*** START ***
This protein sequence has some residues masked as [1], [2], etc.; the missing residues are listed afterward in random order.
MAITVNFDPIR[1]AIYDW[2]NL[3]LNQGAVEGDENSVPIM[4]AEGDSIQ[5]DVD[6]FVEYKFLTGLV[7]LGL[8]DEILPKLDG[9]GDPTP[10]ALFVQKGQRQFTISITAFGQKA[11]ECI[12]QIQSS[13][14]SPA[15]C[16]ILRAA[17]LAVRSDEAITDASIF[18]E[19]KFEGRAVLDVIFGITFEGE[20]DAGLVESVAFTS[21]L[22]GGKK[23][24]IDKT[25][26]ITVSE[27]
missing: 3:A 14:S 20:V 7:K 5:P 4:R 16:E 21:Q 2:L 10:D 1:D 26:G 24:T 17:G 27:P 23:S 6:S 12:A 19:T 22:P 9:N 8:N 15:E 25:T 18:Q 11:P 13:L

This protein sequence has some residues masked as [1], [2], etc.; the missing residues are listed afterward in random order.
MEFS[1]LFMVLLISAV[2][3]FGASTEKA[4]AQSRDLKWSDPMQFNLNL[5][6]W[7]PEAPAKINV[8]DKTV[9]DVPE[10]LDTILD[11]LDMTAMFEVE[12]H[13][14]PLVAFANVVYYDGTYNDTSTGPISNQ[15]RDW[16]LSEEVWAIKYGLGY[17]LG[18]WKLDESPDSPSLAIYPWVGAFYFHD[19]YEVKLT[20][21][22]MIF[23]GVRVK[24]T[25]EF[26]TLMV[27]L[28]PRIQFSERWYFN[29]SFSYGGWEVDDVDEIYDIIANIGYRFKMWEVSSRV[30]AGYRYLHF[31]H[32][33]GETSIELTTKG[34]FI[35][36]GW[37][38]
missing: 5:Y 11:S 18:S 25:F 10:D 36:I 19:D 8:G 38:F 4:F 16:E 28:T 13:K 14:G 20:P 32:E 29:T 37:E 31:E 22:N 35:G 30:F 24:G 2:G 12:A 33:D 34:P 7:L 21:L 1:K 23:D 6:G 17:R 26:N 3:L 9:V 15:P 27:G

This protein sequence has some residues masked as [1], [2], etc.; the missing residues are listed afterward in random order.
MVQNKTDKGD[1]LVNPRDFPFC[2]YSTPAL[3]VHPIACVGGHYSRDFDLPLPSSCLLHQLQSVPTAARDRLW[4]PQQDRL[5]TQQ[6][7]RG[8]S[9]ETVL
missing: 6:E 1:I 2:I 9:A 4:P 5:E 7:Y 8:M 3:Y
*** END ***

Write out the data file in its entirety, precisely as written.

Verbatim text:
This protein sequence has some residues masked as [1], [2], etc.; the missing residues are listed afterward in random order.
MAITVNFDPIR[1]AIYDW[2]NL[3]LNQGAVEGDENSVPIM[4]AEGDSIQ[5]DVD[6]FVEYKFLTGLV[7]LGL[8]DEILPKLDG[9]GDPTP[10]ALFVQKGQRQFTISITAFGQKA[11]ECI[12]QIQSS[13][14]SPA[15]C[16]ILRAA[17]LAVRSDEAITDASIF[18]E[19]KFEGRAVLDVIFGITFEGE[20]DAGLVESVAFTS[21]L[22]GGKK[23][24]IDKT[25][26]ITVSE[27]
missing: 3:A 14:S 20:V 7:K 5:P 4:R 16:E 21:Q 2:L 10:D 1:D 26:G 24:T 17:G 27:P 23:S 6:S 12:A 19:T 22:P 9:N 8:N 15:E 25:T 18:Q 11:P 13:L

This protein sequence has some residues masked as [1], [2], etc.; the missing residues are listed afterward in random order.
MEFS[1]LFMVLLISAV[2][3]FGASTEKA[4]AQSRDLKWSDPMQFNLNL[5][6]W[7]PEAPAKINV[8]DKTV[9]DVPE[10]LDTILD[11]LDMTAMFEVE[12]H[13][14]PLVAFANVVYYDGTYNDTSTGPISNQ[15]RDW[16]LSEEVWAIKYGLGY[17]LG[18]WKLDESPDSPSLAIYPWVGAFYFHD[19]YEVKLT[20][21][22]MIF[23]GVRVK[24]T[25]EF[26]TLMV[27]L[28]PRIQFSERWYFN[29]SFSYGGWEVDDVDEIYDIIANIGYRFKMWEVSSRV[30]AGYRYLHF[31]H[32][33]GETSIELTTKG[34]FI[35][36]GW[37][38]
missing: 5:Y 11:S 18:S 25:F 10:D 36:I 19:D 8:G 38:F 4:F 16:E 28:T 13:K 14:G 20:P 32:E 29:T 37:E 31:E 22:N 35:G 30:F 24:G 2:G 12:A 33:D 34:P 7:L 21:L 1:K 23:D 6:G 17:R 26:N 3:L 9:V 15:P 27:G

This protein sequence has some residues masked as [1], [2], etc.; the missing residues are listed afterward in random order.
MVQNKTDKGD[1]LVNPRDFPFC[2]YSTPAL[3]VHPIACVGGHYSRDFDLPLPSSCLLHQLQSVPTAARDRLW[4]PQQDRL[5]TQQ[6][7]RG[8]S[9]ETVL
missing: 6:E 1:I 2:I 9:A 4:P 5:E 7:Y 8:M 3:Y